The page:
Tuesday, March 26, 2019

Discussing Interpreting LGBT History at Museums and Historic Sites

I really like teaching Susan Ferentinos' book Interpreting LGBT History at Museums and Historic Sites.  I like the "primer" nature on the history of sexuality and and how historiography meets interpretative practice.

Here is a class discussion guide I've created for my students, followed by the essay questions I've assigned.  Feel free to use them if they help you.


Peer-Led Class Discussion on Interpreting LGBT History at Museums and Historic Sites



You have 10 minutes to review the questions. You should all have your books.
You will discuss the book for 45 minutes.  These questions do not need to be addressed in the order which they appear, but I have conceptualized them in order:

1.     Who was this book designed for, do you think?  Given that, what can we surmise about the demographics and interests of its target audience? Why is it necessary for museums and historic sites to take on this work?
2.     What are some of the biggest shifts in American historical understandings of same sex love and desire since the nineteenth century?
3.     Why and how do terms matter in the discussion of LGBT histories?  How have the terms changed over time and how do these changes reflect broader changes in our society?  How can we avoid essentializing people and/or limiting their identity to gender performance or sexual preferences while effectively making LGBT history part of our understanding of the past?
4.     What are the unique preservation and interpretative challenges and possibilities of the following:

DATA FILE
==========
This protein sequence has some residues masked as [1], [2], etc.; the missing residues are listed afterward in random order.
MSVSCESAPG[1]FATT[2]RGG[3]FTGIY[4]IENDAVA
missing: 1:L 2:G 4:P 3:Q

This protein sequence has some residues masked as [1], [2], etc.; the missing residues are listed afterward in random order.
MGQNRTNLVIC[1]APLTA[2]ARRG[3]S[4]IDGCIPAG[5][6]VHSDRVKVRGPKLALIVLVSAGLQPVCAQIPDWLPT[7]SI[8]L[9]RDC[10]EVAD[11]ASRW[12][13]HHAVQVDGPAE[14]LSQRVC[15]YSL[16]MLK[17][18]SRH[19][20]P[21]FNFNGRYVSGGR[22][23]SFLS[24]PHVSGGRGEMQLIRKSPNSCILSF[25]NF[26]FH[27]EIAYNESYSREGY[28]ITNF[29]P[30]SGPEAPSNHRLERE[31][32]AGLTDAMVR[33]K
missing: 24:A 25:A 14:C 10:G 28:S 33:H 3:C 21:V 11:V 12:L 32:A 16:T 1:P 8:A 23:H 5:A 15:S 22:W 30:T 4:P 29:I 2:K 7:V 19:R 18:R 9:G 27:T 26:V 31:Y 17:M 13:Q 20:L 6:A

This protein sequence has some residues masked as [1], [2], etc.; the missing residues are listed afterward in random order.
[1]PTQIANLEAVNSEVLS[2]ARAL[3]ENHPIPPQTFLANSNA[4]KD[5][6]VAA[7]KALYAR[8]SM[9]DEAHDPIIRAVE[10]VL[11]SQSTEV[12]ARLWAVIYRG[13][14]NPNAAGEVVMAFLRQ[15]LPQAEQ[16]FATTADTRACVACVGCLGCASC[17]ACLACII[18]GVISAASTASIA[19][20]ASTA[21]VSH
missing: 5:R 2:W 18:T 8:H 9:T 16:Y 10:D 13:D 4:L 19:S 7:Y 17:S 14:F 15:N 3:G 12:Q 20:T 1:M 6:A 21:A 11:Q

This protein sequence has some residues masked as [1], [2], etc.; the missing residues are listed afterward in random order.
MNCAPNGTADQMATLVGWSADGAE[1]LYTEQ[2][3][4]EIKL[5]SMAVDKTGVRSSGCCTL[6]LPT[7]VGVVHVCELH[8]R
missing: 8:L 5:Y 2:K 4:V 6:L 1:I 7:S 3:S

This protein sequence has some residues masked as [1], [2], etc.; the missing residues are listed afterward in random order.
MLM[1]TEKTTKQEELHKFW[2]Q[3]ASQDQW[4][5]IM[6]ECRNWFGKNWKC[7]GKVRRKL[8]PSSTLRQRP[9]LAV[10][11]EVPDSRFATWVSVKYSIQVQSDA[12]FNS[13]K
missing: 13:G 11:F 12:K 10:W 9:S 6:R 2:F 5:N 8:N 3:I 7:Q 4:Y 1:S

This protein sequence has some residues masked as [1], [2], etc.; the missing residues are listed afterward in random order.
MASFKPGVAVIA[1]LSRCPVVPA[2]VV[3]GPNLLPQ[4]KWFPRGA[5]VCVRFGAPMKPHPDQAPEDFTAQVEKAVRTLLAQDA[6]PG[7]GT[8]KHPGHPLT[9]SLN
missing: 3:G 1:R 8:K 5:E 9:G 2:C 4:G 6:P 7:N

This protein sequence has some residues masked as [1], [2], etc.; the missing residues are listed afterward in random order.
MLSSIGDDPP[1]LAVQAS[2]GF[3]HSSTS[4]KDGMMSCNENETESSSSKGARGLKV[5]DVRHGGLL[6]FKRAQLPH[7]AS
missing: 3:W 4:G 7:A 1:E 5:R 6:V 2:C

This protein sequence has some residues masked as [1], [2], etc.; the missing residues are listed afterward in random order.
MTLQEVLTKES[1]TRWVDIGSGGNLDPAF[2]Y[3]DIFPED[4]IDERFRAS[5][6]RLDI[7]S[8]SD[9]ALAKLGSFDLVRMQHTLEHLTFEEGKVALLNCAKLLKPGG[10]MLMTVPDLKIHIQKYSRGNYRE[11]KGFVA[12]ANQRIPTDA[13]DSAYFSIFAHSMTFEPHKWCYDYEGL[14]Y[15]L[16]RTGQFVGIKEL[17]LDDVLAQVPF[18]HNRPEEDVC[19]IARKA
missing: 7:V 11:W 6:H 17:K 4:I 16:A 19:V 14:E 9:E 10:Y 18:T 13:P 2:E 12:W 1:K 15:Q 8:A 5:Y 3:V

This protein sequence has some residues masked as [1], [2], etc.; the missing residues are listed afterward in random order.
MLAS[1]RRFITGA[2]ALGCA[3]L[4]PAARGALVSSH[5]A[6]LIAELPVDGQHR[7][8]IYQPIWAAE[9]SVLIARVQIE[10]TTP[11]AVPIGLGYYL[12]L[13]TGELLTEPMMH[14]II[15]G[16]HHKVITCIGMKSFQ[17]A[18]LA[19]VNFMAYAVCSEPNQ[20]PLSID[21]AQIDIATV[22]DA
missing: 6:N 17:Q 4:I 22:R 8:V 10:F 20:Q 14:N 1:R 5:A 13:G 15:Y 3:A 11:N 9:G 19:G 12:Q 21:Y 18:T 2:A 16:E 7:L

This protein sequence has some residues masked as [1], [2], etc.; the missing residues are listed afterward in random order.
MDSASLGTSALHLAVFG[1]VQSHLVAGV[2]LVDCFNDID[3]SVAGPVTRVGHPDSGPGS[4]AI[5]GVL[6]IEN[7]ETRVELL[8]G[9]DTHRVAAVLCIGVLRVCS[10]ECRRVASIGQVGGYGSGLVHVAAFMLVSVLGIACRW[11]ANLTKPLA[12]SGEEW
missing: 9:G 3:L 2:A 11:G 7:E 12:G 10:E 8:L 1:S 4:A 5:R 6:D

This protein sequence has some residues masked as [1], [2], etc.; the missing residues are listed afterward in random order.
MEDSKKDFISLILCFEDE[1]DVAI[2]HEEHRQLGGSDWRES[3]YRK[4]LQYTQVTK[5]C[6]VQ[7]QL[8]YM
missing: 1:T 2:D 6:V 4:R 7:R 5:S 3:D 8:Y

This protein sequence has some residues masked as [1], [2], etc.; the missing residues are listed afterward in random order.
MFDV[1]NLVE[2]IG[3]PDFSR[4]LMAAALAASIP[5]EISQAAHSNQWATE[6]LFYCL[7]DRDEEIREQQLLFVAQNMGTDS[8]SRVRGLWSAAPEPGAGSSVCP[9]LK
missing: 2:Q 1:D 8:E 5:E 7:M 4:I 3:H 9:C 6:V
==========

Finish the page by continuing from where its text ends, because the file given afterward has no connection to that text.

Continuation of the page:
a.     important sites for LGBT histories that have not been preserved,
b.     sites that are preserved for reasons other than what they contribute to the understanding and preservation of LGBT histories
5.     What are some of the most promising current trends in interpretation of LGBT histories?  What does “performative or artistic interpretation” mean and why is it so effective in this case?
6.     How does this discussion of LGBT histories apply to other understudied and underinterpreted histories?  (What should we be researching and interpreting more?) What are the necessary tools in the "inclusive historians’ toolbox"?  (Yes, this is actually a thing.)
7.     What are we missing? What haven’t we talked about?

We will engage in a “meta” discussion, a discussion about the discussion for 10 minutes.


You will be evaluated based on the following:
·       
Informed participation in the discussion (you talk with relevance to our discussion topic, you answer a question, you contribute to others’ acquisition of content knowledge and understanding to demonstrate that you have completed the reading, etc.)

·      Leadership in the discussion (you pose a question, you link together in a synthesis what others have said, checking with the group to see if all aspects of a question have been covered)
·       
Ability to amplify or extend another students’ point (you use other comments to pose a new thought or question, you support others and ask follow up questions to help them develop a point)
·       
Ability to apply lessons learned in the book to other historic issues or other historic sites

 
Essay Questions for essay assignment:

Please answer all of the following:

1. What are the major issues (evidence, framing, context, etc.)  in researching LGBT history and understanding the field of LGBT history?
2. Cite some major issues in interpretation with which museum curators and museum staff grapple, according to Fernetinos. How have different sites handled these issues?  Which methods and approaches do you find most productive and why?
3. Identify two best practices for interpreting LGBT histories and explain how these might be applied for any historical topic.



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